Cost of stage three tax cuts jumps by $11 billion to $254 billion

More people in jobs, and wages growth have helped drive up the cost of stage three tax cuts by $11 billion, with the Liberal party warning the government is preparing to take away tax relief from millions of working Australians.

Treasurer Jim Chalmers said on Thursday the latest Treasury costing of the policy had grown from $243 billion to $254 billion by 2032-2033, a move likely to resurrect the political debate over the fairness of the income tax relief for workers on higher incomes.

Treasurer Jim Chalmers has revealed the cost of the stage three tax cuts has grown by $11 billion.Credit:Alex Ellinghausen

“It’s been pretty clear to everyone, including all sides of this conversation over the last few weeks, that these tax cuts make an impact on the budget. But I think the point that we’ve been making is that they come in in a couple of years’ time,” Chalmers said on Radio National.

The stage three tax cuts, which come into effect on July 1, 2024, will eliminate the 37 per cent marginal tax rate for those earning over $120,000. They will also reduce the 32.5 per cent tax rate to 30 per cent for people earning between $45,000 and $200,000.

Sean Langcake, head of macroeconomic forecasting at BIS Oxford Economics, said the new forecast would be influenced by an upgrade in the outlook for how much would be collected in income tax.

“It could be a stronger assumption that they now have for the number of people that will be employed. It could also be a stronger assumption for wages growth. They’re the fundamentals for the amount of income tax receivable by the government,” he said.

“It’s clearly not a story of a change in the nature of the tax cuts or the way they operate. It’s just a function of the economy being in better shape than was previously anticipated.”

Jobs data published by the Australian Bureau of Statistics on Thursday showed the unemployment rate remained at 3.5 per cent in September, and the participation rate also remained steady at 66.6 per cent.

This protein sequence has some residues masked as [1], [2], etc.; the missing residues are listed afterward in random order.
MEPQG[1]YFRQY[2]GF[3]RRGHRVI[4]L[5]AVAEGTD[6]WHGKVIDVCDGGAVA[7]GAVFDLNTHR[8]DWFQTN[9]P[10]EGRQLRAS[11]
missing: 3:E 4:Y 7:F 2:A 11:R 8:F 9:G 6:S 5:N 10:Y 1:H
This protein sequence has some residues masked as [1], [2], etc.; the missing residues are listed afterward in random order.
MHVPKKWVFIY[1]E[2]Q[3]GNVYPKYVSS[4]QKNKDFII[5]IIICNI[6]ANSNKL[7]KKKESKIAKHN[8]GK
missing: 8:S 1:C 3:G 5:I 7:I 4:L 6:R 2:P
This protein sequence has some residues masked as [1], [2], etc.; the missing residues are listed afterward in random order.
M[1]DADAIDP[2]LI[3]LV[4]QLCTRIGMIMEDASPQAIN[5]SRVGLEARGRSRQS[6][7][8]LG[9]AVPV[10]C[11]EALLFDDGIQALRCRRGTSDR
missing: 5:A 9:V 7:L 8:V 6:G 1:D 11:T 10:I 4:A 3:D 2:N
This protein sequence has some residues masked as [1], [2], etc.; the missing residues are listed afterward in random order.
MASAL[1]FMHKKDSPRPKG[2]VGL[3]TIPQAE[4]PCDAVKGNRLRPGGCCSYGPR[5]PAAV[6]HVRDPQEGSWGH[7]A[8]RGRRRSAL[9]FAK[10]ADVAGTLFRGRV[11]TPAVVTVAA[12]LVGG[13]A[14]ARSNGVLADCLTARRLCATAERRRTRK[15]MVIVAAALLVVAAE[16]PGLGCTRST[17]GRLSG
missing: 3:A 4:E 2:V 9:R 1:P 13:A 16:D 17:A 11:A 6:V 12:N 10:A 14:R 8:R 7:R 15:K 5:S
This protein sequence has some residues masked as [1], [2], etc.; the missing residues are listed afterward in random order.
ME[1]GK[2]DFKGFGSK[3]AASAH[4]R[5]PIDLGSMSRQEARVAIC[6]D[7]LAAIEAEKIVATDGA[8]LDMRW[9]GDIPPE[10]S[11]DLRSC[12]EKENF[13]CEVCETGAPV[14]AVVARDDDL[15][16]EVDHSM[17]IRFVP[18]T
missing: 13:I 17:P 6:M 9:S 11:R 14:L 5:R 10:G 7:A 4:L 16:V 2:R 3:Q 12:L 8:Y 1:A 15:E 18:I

Shadow treasurer Angus Taylor said the comments from Chalmers were “frankly bizarre”, as the updated figures showed people were being affected by bracket creep.

“With inflation, this tax relief is needed more now than it has ever been. The easiest way to tackle bracket creep is to eliminate a bracket,” Taylor said.

“This isn’t a cost to the budget, it is legislated tax relief that this Labor government wants to take away from hard-working Australians.”

Chalmers said next week’s budget would not be about stage three tax cuts, but would focus on cost-of-living relief, targeted investment, and unwinding waste and rorts.

Prime Minister Anthony Albanese then rebuffed talk of an overhaul of the tax cuts for workers earning more than $45,000 a year.

Greens economics spokesman Nick McKim said the new cost estimate was further confirmation the cuts should be scrapped.

“$254 billion is a staggering amount of money that would be far better spent putting mental and dental health into Medicare, wiping student debt and making childcare free,” he said.

Chalmers will deliver his first budget on Tuesday and has been preparing the ground for a difficult set of figures due to international difficulties and what he said were booby traps set by the former Coalition government.

“Our predecessors more or less booby-trapped the budget with a bunch of spending, some billions of dollars in spending, which is unavoidable [and] which we’ve had to find room for,” Chalmers said on Thursday.

This masthead reported on Thursday that preliminary work by the government’s audit of programs and promised savings had uncovered $6.4 billion in extra spending that would have to be shoehorned into the budget to ensure continued services such as aged care and COVID vaccine booster shots.

Opposition Leader Peter Dutton said the previous government made economic decisions that would have taken the budget back into surplus, had it not been for the pandemic.

Speaking on 2GB radio, he said it was the Coalition’s economic management that now meant the country would avoid recession.

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